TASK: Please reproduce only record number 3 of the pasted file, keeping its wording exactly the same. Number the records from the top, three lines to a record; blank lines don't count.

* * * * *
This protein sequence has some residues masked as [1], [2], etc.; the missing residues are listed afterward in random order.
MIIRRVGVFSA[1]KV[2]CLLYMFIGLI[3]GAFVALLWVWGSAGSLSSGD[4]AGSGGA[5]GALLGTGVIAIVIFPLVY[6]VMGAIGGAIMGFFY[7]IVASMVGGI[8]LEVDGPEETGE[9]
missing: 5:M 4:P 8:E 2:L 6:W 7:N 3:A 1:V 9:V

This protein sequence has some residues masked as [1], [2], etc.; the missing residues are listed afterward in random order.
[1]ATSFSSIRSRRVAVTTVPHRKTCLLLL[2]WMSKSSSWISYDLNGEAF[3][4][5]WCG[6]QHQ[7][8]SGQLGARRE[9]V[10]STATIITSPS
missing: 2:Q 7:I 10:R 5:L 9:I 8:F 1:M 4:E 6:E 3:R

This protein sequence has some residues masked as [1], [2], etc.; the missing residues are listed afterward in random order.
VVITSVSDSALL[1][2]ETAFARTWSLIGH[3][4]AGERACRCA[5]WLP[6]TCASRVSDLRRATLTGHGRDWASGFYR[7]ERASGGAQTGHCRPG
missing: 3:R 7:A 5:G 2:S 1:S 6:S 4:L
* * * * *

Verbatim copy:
This protein sequence has some residues masked as [1], [2], etc.; the missing residues are listed afterward in random order.
VVITSVSDSALL[1][2]ETAFARTWSLIGH[3][4]AGERACRCA[5]WLP[6]TCASRVSDLRRATLTGHGRDWASGFYR[7]ERASGGAQTGHCRPG
missing: 3:R 7:A 5:G 2:S 1:S 6:S 4:L